2 iof -> of
source | link

An example: the Pannonian Sea

The Pannonian Sea was an inland sea which existed for about 10 million years; during the last part of its existence it was isolated from the ocean. It covered most of the territory of modern country of Hungary, and large parts iofof Croatia, Serbia and Romania. I would say that this qualifies as a "very large lake".

The Pannonian Sea during the Miocene Epoch

The Pannonian Sea during the Miocene Epoch, about 6 million years ago. The lake was about 500 km (300 miles) across. Map by user Panonian, available on Wikimedia under the Creative Commons CC0 1.0 Universal Public Domain Dedication.

An example: the Pannonian Sea

The Pannonian Sea was an inland sea which existed for about 10 million years; during the last part of its existence it was isolated from the ocean. It covered most of the territory of modern country of Hungary, and large parts iof Croatia, Serbia and Romania. I would say that this qualifies as a "very large lake".

The Pannonian Sea during the Miocene Epoch

The Pannonian Sea during the Miocene Epoch, about 6 million years ago. The lake was about 500 km (300 miles) across. Map by user Panonian, available on Wikimedia under the Creative Commons CC0 1.0 Universal Public Domain Dedication.

An example: the Pannonian Sea

The Pannonian Sea was an inland sea which existed for about 10 million years; during the last part of its existence it was isolated from the ocean. It covered most of the territory of modern country of Hungary, and large parts of Croatia, Serbia and Romania. I would say that this qualifies as a "very large lake".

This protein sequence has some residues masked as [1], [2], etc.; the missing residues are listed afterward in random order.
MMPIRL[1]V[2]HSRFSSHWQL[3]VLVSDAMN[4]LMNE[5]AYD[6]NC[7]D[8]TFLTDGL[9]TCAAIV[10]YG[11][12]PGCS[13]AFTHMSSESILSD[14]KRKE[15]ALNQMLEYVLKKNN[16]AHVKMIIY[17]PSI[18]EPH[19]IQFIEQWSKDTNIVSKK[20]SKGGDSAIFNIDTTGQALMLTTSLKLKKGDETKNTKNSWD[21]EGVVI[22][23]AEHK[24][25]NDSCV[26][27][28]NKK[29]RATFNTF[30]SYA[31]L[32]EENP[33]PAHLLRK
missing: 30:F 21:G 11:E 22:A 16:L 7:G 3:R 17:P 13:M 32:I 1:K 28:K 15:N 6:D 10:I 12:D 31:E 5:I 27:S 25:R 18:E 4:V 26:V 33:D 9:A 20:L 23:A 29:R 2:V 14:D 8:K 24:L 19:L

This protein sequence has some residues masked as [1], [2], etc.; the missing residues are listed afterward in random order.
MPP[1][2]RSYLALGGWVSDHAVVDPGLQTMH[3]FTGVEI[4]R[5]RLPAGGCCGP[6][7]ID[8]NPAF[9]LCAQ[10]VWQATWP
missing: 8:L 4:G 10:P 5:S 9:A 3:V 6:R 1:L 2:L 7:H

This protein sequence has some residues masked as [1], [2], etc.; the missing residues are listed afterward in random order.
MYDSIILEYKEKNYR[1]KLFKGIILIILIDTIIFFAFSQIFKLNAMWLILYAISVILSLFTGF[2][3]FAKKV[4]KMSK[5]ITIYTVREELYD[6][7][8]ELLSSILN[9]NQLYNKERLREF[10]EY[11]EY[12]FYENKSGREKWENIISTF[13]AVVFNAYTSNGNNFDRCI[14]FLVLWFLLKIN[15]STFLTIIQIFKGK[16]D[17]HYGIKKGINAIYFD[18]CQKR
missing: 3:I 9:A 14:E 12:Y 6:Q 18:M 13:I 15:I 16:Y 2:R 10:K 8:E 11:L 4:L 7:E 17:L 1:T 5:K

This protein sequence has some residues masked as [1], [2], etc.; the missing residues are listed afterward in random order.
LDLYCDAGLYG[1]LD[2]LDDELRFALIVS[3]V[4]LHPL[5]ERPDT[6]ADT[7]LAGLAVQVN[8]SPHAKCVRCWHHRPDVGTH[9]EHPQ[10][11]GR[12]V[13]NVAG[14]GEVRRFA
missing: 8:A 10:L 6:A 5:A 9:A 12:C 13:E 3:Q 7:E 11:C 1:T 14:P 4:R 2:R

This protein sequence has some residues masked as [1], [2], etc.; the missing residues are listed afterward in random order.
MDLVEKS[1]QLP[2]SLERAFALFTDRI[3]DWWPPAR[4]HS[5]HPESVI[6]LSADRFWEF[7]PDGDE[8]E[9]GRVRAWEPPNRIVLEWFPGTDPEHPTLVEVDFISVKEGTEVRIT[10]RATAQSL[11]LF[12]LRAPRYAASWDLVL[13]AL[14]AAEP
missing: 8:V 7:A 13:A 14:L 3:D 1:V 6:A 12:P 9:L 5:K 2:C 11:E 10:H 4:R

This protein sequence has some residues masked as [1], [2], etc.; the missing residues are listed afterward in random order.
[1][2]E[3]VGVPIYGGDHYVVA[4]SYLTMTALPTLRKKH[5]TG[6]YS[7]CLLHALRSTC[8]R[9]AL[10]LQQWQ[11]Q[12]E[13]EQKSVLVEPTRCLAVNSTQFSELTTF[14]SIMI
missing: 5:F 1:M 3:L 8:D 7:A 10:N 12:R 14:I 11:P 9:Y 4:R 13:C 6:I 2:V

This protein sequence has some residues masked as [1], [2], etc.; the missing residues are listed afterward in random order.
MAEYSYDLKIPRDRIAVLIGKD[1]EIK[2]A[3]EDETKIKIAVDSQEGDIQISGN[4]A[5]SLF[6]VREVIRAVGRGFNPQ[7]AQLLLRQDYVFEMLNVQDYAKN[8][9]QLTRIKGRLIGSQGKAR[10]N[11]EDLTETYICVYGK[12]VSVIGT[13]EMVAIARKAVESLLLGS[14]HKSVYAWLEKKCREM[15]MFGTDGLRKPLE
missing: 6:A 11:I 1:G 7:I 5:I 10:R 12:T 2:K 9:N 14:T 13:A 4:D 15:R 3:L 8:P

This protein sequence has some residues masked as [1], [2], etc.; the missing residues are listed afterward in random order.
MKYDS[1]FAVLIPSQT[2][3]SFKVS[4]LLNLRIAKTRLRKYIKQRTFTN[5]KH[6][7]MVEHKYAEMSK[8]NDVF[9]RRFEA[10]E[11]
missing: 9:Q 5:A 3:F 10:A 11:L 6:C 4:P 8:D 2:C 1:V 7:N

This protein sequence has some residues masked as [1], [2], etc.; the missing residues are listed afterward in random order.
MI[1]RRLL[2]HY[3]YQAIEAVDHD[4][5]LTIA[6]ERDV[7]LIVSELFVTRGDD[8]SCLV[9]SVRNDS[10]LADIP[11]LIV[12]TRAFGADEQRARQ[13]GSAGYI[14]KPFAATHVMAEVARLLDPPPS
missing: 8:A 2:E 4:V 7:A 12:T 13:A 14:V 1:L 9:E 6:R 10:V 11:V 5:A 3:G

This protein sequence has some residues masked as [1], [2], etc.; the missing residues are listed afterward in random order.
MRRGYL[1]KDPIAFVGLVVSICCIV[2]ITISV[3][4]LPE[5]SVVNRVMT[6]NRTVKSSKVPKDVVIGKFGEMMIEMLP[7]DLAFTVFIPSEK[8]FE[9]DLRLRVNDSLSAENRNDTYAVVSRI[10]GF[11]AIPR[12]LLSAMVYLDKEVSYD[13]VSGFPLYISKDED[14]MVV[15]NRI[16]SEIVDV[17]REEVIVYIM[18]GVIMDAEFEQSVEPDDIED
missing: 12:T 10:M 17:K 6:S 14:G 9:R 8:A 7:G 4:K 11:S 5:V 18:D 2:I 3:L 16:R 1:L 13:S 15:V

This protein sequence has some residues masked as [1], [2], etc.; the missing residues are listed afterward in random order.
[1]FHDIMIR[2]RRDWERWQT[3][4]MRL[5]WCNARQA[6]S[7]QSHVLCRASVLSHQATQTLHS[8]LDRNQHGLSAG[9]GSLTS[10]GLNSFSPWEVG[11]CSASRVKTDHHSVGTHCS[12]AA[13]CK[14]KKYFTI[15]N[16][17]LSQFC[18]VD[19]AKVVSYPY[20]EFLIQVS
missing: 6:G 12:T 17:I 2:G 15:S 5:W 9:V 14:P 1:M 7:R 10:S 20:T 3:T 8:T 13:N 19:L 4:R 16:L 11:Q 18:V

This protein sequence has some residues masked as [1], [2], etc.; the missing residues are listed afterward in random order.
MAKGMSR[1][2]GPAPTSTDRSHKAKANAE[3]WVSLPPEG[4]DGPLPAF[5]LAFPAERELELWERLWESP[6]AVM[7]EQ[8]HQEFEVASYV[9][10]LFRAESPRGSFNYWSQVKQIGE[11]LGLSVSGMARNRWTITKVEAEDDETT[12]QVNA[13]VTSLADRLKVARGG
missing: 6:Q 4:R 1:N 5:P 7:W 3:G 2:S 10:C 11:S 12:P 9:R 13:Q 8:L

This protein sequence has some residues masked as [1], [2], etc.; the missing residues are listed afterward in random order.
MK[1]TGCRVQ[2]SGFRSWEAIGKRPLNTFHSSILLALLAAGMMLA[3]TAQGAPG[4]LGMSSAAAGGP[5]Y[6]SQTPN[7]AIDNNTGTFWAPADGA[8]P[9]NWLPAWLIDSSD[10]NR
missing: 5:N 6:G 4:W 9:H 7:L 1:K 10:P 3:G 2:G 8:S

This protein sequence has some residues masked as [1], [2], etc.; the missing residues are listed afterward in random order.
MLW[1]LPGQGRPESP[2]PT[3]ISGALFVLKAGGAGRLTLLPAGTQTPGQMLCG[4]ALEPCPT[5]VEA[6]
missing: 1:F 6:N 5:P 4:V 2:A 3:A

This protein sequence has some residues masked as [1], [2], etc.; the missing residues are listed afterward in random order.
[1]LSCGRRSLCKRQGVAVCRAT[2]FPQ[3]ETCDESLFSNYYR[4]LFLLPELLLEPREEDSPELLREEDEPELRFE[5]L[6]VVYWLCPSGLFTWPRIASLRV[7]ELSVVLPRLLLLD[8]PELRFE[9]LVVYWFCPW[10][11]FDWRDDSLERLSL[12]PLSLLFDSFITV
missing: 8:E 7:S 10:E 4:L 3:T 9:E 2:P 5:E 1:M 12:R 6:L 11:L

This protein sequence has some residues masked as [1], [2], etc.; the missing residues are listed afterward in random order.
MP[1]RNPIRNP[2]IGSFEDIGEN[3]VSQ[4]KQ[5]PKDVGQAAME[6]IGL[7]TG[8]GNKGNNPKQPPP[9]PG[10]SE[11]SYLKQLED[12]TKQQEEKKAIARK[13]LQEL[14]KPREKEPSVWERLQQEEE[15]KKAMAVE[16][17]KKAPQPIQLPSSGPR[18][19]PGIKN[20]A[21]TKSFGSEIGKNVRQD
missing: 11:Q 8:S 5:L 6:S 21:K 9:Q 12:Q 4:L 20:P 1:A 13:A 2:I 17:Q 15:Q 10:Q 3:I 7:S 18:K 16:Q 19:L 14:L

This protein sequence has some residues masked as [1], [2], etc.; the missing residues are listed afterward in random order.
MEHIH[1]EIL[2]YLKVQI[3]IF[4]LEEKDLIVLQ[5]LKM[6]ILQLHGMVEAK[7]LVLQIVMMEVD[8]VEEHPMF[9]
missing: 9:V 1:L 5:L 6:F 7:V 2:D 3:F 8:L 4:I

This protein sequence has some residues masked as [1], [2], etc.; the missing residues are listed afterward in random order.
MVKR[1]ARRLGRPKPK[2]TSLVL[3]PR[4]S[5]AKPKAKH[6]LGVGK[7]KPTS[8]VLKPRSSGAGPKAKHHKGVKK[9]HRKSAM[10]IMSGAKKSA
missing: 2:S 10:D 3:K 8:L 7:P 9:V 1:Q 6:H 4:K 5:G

The Pannonian Sea during the Miocene Epoch

The Pannonian Sea during the Miocene Epoch, about 6 million years ago. The lake was about 500 km (300 miles) across. Map by user Panonian, available on Wikimedia under the Creative Commons CC0 1.0 Universal Public Domain Dedication.

1
source | link

An example: the Pannonian Sea

The Pannonian Sea was an inland sea which existed for about 10 million years; during the last part of its existence it was isolated from the ocean. It covered most of the territory of modern country of Hungary, and large parts iof Croatia, Serbia and Romania. I would say that this qualifies as a "very large lake".

The Pannonian Sea during the Miocene Epoch

The Pannonian Sea during the Miocene Epoch, about 6 million years ago. The lake was about 500 km (300 miles) across. Map by user Panonian, available on Wikimedia under the Creative Commons CC0 1.0 Universal Public Domain Dedication.